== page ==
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Birmingham landmark The Roundhouse to be reborn

Listed building which was considered 'at risk' by English Heritage will be transformed into a hub for leisure and enterprise and focal point for canal network

The Roundhouse will be restored as a new leisure and enterprise hub(Image: Pic: National Trust)

A listed former stables in Birmingham which was placed on English Heritage's 'at risk' register less than two years ago looks set for a new future as a focal point for enterprise and recreation.

The Roundhouse, in Sheepcote Street, was designed by local architect WH Ward and built in 1873 by the Birmingham Corporation when it was originally used as stables and stores.

But it has lain mostly vacant for the past decade and has fallen into a state of disrepair.

Now, the Canal & River Trust, which has owned the building since 2001, is working with the National Trust to restore the horseshoe-shaped complex to create a new hub for leisure and enterprise.

The project was boosted last autumn by an award from the Heritage Lottery Fund to support the project, just a year after it was placed on the register of at risk buildings.

New plans have been lodged with Birmingham City Council to transform the Grade II*-listed building into a base from which to explore the canal network including a cycle hire and repair workshop.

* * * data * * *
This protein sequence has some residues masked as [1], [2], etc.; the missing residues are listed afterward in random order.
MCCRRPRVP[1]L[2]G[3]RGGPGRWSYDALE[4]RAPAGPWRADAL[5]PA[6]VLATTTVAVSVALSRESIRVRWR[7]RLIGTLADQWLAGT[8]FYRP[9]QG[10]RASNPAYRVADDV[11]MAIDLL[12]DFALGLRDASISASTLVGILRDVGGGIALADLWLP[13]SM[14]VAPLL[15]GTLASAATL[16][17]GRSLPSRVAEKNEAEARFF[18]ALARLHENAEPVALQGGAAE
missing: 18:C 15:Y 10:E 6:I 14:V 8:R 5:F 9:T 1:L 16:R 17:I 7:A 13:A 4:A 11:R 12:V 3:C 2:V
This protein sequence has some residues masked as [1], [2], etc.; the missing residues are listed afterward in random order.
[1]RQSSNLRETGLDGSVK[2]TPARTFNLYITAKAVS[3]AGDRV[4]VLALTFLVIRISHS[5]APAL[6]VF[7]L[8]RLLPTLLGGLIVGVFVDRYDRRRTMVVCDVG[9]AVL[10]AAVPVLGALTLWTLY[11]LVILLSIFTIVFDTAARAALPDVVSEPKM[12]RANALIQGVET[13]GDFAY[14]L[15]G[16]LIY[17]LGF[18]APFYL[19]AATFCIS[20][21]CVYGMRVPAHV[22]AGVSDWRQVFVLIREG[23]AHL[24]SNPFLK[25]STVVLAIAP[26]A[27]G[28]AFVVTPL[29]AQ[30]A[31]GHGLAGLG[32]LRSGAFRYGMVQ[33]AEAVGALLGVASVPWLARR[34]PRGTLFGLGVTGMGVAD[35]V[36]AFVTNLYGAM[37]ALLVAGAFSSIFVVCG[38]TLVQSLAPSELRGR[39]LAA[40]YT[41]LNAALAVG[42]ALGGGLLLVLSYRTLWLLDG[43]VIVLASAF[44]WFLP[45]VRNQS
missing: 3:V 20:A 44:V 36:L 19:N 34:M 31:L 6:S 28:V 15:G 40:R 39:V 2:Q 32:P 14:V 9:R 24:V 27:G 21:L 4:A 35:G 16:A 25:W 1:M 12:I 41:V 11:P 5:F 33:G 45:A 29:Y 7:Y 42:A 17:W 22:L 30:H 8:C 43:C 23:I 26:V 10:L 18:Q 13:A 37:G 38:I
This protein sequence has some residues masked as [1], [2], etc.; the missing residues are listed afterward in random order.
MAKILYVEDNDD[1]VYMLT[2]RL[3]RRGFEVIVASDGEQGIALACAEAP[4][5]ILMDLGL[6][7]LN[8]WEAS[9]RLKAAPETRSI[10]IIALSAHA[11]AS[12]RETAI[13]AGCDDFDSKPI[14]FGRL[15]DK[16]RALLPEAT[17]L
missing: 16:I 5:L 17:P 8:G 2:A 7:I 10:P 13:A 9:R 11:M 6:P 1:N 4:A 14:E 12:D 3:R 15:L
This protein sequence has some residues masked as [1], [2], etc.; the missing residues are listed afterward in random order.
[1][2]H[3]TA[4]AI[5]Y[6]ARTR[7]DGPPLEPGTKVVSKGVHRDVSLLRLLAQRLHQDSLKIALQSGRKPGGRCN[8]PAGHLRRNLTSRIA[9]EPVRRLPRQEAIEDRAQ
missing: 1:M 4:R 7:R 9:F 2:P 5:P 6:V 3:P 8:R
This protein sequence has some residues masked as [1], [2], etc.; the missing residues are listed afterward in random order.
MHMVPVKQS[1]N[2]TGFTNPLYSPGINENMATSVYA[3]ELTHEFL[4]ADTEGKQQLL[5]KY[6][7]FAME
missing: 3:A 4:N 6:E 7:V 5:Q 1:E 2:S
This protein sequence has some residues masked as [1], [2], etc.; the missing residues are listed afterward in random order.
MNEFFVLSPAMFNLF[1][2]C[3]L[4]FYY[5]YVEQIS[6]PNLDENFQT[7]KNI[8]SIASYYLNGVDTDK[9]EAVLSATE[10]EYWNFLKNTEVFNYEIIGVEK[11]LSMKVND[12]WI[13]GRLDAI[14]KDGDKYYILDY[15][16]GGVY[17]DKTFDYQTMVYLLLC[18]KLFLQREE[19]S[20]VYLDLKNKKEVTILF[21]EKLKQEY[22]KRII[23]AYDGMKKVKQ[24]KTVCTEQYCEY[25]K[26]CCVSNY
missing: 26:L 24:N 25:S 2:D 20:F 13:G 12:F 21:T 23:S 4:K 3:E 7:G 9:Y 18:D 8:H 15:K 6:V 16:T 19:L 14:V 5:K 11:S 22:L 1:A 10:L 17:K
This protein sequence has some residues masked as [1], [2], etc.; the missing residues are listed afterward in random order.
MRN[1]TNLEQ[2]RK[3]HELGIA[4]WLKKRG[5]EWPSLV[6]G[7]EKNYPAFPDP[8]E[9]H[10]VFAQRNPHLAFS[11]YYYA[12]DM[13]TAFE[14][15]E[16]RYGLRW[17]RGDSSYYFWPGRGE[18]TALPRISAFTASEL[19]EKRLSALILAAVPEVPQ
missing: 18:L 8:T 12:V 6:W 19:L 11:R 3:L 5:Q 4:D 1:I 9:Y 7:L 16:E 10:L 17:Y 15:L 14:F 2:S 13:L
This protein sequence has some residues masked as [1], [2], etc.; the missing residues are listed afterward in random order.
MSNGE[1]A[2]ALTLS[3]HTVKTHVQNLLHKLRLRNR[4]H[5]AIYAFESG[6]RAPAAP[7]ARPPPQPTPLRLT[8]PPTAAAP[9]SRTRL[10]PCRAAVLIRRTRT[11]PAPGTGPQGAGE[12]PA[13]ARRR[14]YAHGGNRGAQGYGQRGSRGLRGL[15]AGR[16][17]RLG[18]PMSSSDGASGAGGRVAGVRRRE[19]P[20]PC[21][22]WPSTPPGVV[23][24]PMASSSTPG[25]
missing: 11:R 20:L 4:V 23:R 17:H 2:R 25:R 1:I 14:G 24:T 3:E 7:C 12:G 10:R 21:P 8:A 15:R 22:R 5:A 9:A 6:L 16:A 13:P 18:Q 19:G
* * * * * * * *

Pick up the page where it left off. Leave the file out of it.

There will also be a café, kiosk to buy tickets for boat tours, volunteering opportunities and a shared working space for conservation organisations.

The new-look Roundhouse will also house an enterprise hub containing a flexible series of offices spaces aimed at start-ups and small companies.

Stuart Mills, from the Canal & River Trust, said: "The Roundhouse is a fantastic building right in the heart of Birmingham and we are really pleased to have this opportunity to bring it back to life.

"Our proposals show how the building could become an important part of the regeneration of Birmingham's waterside while also maintaining the building's character and historic value."

The Roundhouse has been largely unused for ten years
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